opt-tech / chronoscala

A JSR-310 port of nscala_time

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chronoscala

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A JSR-310 port of nscala_time

Requirements

  • Java 8
  • Scala 2.10.x / 2.11.x / 2.12.x / 2.13.0-RC1

Installation

libraryDependencies += "jp.ne.opt" %% "chronoscala" % "0.3.1"

Usage

import jp.ne.opt.chronoscala.Imports._

ZonedDateTime.now() + 2.months // returns java.time.ZonedDateTime = 2016-09-12T02:24:22.724+09:00[Asia/Tokyo]

OffsetDateTime.now() + 2.months // returns java.time.OffsetDateTime = 2016-09-12T02:24:22.724+09:00

ZonedDateTime.now() < ZonedDateTime.now() + 1.month // returns true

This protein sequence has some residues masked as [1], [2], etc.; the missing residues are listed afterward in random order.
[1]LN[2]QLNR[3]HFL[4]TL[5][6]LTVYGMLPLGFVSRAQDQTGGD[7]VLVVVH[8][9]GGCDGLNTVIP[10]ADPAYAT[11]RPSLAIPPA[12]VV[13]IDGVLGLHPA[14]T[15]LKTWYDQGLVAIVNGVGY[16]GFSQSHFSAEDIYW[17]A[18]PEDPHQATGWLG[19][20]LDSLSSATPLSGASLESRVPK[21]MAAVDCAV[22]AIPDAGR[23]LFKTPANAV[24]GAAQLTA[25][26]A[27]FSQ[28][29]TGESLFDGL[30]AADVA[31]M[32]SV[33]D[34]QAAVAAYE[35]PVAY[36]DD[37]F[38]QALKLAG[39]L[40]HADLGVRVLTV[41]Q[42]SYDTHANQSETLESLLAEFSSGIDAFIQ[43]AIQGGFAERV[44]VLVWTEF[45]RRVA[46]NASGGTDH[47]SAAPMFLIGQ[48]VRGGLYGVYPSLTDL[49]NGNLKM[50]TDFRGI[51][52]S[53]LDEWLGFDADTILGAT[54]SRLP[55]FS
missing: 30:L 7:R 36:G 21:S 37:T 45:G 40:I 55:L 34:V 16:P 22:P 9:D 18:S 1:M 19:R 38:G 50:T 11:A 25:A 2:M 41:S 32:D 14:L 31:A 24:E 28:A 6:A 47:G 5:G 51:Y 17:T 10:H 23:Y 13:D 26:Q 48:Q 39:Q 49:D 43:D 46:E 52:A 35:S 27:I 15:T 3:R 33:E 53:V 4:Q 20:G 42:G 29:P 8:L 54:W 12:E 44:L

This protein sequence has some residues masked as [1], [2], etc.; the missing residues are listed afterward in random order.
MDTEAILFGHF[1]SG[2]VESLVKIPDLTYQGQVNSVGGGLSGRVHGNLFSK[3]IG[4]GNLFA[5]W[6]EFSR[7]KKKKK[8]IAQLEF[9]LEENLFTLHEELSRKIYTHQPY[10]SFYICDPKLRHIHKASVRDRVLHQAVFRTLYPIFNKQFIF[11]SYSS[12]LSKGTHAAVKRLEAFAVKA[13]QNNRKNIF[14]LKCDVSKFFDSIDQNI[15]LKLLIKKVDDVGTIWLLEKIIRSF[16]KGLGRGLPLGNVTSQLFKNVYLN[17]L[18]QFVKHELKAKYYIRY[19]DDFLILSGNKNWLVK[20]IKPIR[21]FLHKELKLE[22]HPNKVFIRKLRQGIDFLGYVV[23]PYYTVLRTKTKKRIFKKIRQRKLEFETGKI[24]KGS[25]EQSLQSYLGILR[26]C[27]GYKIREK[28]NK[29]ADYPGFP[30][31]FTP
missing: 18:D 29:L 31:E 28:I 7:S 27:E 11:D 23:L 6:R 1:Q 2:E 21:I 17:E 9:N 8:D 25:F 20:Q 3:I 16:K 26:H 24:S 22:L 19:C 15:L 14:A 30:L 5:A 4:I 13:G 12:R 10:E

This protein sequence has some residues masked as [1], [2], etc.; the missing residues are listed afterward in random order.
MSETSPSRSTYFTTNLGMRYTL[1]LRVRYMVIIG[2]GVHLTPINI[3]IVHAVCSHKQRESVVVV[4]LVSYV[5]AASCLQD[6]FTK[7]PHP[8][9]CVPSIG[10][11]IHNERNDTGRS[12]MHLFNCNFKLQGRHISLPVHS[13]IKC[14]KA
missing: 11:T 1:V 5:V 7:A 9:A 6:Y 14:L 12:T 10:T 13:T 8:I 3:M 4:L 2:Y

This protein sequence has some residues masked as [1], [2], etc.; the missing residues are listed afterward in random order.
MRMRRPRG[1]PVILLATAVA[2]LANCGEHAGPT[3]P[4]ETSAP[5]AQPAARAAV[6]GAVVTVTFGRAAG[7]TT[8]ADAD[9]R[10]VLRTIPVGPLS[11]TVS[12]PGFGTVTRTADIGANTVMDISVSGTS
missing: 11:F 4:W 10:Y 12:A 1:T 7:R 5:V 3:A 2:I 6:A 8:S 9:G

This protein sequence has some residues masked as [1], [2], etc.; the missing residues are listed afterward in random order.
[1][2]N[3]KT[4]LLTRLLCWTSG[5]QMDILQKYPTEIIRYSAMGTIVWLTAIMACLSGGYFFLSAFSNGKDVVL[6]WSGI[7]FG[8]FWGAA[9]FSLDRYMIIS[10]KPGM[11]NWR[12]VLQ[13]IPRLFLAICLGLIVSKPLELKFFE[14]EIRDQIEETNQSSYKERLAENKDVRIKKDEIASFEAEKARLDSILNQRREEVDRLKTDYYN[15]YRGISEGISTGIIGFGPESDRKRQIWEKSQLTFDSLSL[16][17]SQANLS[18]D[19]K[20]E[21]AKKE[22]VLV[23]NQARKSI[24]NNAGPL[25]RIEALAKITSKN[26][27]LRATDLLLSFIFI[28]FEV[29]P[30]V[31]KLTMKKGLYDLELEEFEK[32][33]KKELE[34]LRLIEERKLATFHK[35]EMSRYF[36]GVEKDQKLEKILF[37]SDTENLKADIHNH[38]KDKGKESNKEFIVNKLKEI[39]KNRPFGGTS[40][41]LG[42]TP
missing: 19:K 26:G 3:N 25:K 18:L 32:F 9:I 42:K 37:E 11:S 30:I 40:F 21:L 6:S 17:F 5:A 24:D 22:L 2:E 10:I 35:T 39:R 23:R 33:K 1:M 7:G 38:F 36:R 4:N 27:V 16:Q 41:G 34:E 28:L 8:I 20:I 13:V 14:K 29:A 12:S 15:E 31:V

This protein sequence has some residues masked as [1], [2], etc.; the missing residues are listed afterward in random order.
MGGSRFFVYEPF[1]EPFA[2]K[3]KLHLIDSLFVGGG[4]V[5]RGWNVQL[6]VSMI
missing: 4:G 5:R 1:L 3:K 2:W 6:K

ZonedDateTime.now() to (ZonedDateTime.now() + 1.day) // returns Interval(2016-07-11T19:15:42.641Z,2016-07-12T19:15:42.641Z)

(ZonedDateTime.now() to (ZonedDateTime.now() + 1.second)).millis // returns 1000

2.hours + 45.minutes + 10.seconds // returns PT2H45M10S

(2.hours + 45.minutes + 10.seconds).millis // returns 9910000

2.months + 3.days // returns P2M3D

LocalDate.now() to (LocalDate.now() + 7.days) by 2.days // returns DateInterval(2016-09-04, 2016-09-06, 2016-09-08, 2016-09-10)

Chronoscala also provides NamespacedImports to avoid conflicts between other package such as scala.concurrent.duration.

import jp.ne.opt.chronoscala.NamespacedImports._

// Methods are namespaced with `cs`.
2.cs.months + 3.cs.days // returns P2M3D

2L.cs.seconds + 3L.cs.seconds // returns PT5S

ClockProvider

ClockProvider is useful for unit testing.

import jp.ne.opt.chronoscala.Imports._
import jp.ne.opt.chronoscala.ClockProvider

ClockProvider.setCurrentClockFixedMillis(0L)

Instant.now() // returns 1970-01-01T00:00:00Z